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Homeownership on Cape Cod Part III

We have just introduced a new informational page on the website, 'Homeownership on Cape Cod'.  We will be adding more information to it in the future, but for now here is the third part of that page with some useful information regarding basements, sump pumps and dirt roads.  As always contact us for information about both buying and selling on Cape Cod.

 

Basements and Sump Pumps

   Cape Cod's proximity to the ocean is part of what makes it such a treasured and wonderful place to live.  The water that makes up our aquifer floats on the saltwater and, when the groundwater is high, can be seen in basements.  When the Cape was first settled basements were dug by hand and, as a result, often were shallow or limited to root cellars under only a portion of the house and many antiques on Cape Cod still feature these stonewalled and circular cellars close to kitchens.  As development progressed and heating requirements changed from hearths to furnaces, the 'Cape Cod Basement' was born.  In these instances a small section of the basement is accessible from an exterior bulkhead and is often deep enough to stand in.  These smaller areas sometimes feature furnaces, water heaters, oil tanks, washing machines or dryers - whereas the rest of the basement is frequently an earthen floor and only small enough in which to crawl, affectionately known as a 'crawl space'.  Another commonly seen aspect of basements on Cape Cod are sump pumps which act to keep the groundwater below the floor of the basement.  Like any appliance these should be maintained and specifically checked after significant rain storms and during the spring.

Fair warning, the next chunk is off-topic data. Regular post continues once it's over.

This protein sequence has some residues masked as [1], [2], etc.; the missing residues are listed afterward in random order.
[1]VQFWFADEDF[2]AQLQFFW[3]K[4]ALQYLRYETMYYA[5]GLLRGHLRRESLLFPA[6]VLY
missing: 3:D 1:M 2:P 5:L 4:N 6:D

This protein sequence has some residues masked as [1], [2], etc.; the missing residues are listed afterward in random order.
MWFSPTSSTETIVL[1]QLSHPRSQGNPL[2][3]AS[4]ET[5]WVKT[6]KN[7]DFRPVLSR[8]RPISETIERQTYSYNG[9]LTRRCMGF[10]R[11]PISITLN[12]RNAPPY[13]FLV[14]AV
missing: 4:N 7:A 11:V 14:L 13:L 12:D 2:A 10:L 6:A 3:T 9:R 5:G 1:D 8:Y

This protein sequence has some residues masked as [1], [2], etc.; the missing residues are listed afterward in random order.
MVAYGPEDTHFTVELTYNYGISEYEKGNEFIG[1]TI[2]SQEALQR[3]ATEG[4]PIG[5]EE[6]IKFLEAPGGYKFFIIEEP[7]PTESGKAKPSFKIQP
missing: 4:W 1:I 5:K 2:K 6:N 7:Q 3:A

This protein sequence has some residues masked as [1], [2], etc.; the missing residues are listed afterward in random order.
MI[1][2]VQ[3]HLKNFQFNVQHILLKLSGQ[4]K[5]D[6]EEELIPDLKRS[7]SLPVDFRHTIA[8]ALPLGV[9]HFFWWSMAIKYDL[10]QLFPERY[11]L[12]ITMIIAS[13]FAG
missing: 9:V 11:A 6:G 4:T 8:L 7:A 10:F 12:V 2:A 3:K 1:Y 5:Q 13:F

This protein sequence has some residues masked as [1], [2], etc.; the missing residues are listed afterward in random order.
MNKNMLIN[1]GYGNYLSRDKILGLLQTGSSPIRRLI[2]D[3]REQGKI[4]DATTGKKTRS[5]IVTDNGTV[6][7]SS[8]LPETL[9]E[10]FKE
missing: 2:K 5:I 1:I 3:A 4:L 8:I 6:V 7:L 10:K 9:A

Dirt Roads and Wooden Bridges

    The Cape’s rural past still has other remnants including dirt roads, wooden bridges and low bridges.  Picturesque examples of wooden bridges can be seen crossing Bell’s Neck Road and North Road (the walking bridge pictured at right) in Harwich, and the bridge to Lieutenant’s Island in Welfleet.  

   

    Living on a dirt road comes with the advantages that the traffic is limited generally to locals and the poetic benefit of being able to say ‘turn down the dirt road’ when inviting friends to dinner.  

 

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